Review: Opiate administration may alter physical examination findings, but does not increase management errors in acute abdominal painPDF
ACP J Club. 2007 Jan-Feb;146:21. doi:10.7326/ACPJC-2007-146-1-021
Clinical Impact Ratings
Ranji SR, Goldman LE, Simel DL, Shojania KG. Do opiates affect the clinical evaluation of patients with acute abdominal pain? JAMA. 2006;296:1764-74. [PubMed ID: 17032990]
In patients with acute abdominal pain, does opiate administration for pain relief alter history and physical examination findings, and increase management errors?
Data sources: MEDLINE (to May 2006), EMBASE/Excerpta Medica, and bibliographies of relevant studies.
Study selection and assessment: Randomized controlled trials (RCTs) or quasi-randomized controlled trials that compared opiate analgesia with placebo and reported changes in history, physical examination findings, or clinical management in patients with acute abdominal pain. 12 RCTs, 9 in adults (n = 1062) and 3 in children (n = 291), met the selection criteria. Quality assessment of individual studies was based on allocation concealment and blinding. Most RCTs had methodological problems.
Outcomes: Changes in history or physical examination findings, and management errors.
Meta-analyses using a random-effects model showed that administration of opiates led to changes in physical examination results (Table). Subgroup analyses for adults and children showed trends that did not reach statistical significance (Table). Groups did not differ for management errors (Table). None of the included RCTs reported changes in history.
In patients with acute abdominal pain, opiate administration may alter physical examination findings, but does not increase management errors.
Source of funding: No external funding.
For correspondence: Dr. S. Ranji, University of California, San Francisco, CA, USA. E-mail firstname.lastname@example.org.
Table. Opiate analgesia vs placebo in acute abdominal pain*
|Outcomes||Number of trials (n)||Pooled risk ratio (95% CI)|
|Changes in physical examination for all patients||9 (861)||1.55 (1.02 to 2.36)†|
|Changes in physical examination for all patients with adequate analgesia||7 (525)||2.13 (1.14 to 3.98)†|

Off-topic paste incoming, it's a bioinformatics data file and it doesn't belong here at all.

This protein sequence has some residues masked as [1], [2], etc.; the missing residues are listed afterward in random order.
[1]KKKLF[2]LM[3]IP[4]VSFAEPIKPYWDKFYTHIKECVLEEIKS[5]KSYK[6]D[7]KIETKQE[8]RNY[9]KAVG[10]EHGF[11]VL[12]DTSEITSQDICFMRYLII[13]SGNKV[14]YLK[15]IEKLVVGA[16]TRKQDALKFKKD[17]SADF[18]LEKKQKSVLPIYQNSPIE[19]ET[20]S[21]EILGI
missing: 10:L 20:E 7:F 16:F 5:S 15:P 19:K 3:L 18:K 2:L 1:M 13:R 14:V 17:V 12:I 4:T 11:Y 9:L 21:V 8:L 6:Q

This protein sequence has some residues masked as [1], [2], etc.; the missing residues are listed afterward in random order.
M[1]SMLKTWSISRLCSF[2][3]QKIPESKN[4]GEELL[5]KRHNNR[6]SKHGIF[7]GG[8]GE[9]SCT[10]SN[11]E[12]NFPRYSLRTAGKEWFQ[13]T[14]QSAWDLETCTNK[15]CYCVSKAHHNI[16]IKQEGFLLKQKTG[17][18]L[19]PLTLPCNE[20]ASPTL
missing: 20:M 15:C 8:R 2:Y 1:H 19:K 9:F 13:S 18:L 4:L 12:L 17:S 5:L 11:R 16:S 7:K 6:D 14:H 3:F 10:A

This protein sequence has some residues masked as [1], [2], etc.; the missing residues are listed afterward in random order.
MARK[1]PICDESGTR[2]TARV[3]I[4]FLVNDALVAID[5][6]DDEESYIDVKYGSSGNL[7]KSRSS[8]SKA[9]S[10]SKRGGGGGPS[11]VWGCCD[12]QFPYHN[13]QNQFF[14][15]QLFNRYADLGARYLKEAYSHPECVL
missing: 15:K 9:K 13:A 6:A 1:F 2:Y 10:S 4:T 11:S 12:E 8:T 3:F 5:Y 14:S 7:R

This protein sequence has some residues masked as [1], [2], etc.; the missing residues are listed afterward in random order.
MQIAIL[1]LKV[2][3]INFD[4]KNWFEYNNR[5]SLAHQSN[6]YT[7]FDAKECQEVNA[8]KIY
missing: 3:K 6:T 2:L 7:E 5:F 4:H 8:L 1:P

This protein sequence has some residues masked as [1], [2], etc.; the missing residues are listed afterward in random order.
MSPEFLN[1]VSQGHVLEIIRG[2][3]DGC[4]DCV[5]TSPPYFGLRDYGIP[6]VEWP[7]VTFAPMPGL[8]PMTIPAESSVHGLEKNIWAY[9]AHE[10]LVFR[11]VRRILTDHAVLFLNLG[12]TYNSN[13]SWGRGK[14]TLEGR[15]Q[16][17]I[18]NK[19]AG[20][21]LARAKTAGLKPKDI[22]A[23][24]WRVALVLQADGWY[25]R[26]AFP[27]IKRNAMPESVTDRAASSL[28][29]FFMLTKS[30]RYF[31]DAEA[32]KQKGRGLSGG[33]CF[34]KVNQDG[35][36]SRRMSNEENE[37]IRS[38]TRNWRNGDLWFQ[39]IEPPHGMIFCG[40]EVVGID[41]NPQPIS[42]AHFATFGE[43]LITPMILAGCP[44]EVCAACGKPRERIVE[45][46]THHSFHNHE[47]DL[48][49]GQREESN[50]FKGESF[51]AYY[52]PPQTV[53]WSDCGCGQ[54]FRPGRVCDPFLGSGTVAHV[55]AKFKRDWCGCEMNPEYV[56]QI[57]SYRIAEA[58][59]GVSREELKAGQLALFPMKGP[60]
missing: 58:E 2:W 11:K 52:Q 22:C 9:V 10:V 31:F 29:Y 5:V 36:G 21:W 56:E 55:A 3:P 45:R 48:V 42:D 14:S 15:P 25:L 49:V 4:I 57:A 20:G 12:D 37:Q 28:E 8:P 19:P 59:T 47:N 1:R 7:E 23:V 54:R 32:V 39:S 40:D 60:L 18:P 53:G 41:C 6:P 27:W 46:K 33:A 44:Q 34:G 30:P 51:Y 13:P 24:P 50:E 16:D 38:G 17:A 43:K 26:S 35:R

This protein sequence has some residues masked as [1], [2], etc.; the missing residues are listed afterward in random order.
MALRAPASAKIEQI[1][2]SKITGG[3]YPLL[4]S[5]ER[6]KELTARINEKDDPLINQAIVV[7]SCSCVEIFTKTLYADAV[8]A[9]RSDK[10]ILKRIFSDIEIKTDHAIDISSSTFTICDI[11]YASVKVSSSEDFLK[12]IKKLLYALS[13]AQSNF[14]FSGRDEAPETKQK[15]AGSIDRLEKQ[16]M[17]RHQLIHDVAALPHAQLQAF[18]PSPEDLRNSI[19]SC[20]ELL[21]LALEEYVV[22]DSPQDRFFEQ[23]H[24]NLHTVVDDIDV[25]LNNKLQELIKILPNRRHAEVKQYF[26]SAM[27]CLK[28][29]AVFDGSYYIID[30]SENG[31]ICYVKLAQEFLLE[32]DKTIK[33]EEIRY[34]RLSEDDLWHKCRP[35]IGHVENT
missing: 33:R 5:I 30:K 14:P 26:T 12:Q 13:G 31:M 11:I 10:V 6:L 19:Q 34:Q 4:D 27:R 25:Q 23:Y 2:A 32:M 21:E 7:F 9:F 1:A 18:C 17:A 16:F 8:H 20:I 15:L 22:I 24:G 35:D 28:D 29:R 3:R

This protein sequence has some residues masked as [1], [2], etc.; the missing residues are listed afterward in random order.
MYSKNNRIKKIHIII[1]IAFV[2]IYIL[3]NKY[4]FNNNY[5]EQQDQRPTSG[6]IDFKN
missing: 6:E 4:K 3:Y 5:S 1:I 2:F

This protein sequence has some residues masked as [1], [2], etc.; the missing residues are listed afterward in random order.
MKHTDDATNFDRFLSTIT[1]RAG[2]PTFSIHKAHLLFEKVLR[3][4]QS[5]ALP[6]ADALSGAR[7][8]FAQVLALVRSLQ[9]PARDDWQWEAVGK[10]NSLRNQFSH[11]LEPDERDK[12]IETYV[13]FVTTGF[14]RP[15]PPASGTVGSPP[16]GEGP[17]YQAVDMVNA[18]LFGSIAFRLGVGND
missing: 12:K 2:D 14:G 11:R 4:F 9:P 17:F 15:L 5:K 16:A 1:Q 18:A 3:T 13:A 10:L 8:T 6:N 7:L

|Changes in physical examination for adults||7 (690)||1.51 (0.85 to 2.69)|
|Changes in physical examination for adults with adequate analgesia||5 (354)||2.22 (0.91 to 5.40)|
|Changes in physical examination for children (all RCTs with adequate analgesia)||2 (171)||2.11 (0.60 to 7.35)|
|Pooled risk difference (CI)|
|Changes in management errors for all patients||7 (830)||0.1% (−3.6 to 3.8)|
|Changes in management errors for adults||4 (599)||0.3% (−4.1 to 4.7)|
|Changes in management errors for children||3 (231)||−0.8% (−8.6 to 6.9)|
*CI defined in Glossary. A random-effects model was used.
Patients with abdominal pain frequently present to the emergency department in severe distress and require extensive investigation and assessment by a general surgeon. Because analgesics might change the clinical examination and cause the surgeon to miss important findings (either delaying needed surgery or increasing the number of unnecessary surgeries), traditional teaching has recommended that narcotic analgesics be initially withheld from these patients.
The well-done systematic review by Ranji and colleagues challenges this recommendation. Although some methodological flaws are present in the included trials, the overall result favors giving narcotics. A small effect of narcotics on physical findings was detected, but there was not enough information to determine if these changes were helpful (permitting a more reliable examination) or harmful (causing important findings to be missed). More important, there was no suggestion of any increase in management errors in patients given narcotics.
The approach to abdominal pain in the emergency department has recently changed, with more patients having definitive diagnostic imaging (computed tomography or ultrasonography) before surgery. The review included 12 trials published from 1986 to 2005, and although it was not clearly stated, it was probable that fewer patients in the review had definitive imaging before surgery than is typical of current practice. We are unable tell from this review how narcotics might change the use and interpretation of these imaging studies, but it seems even less likely that giving narcotics would increase errors with the current high use of diagnostic imaging. So, if it's needed, go ahead and treat the patient's pain before surgical assessment.
Marcia Edmonds, MD
University of Western Ontario
London, Ontario, Canada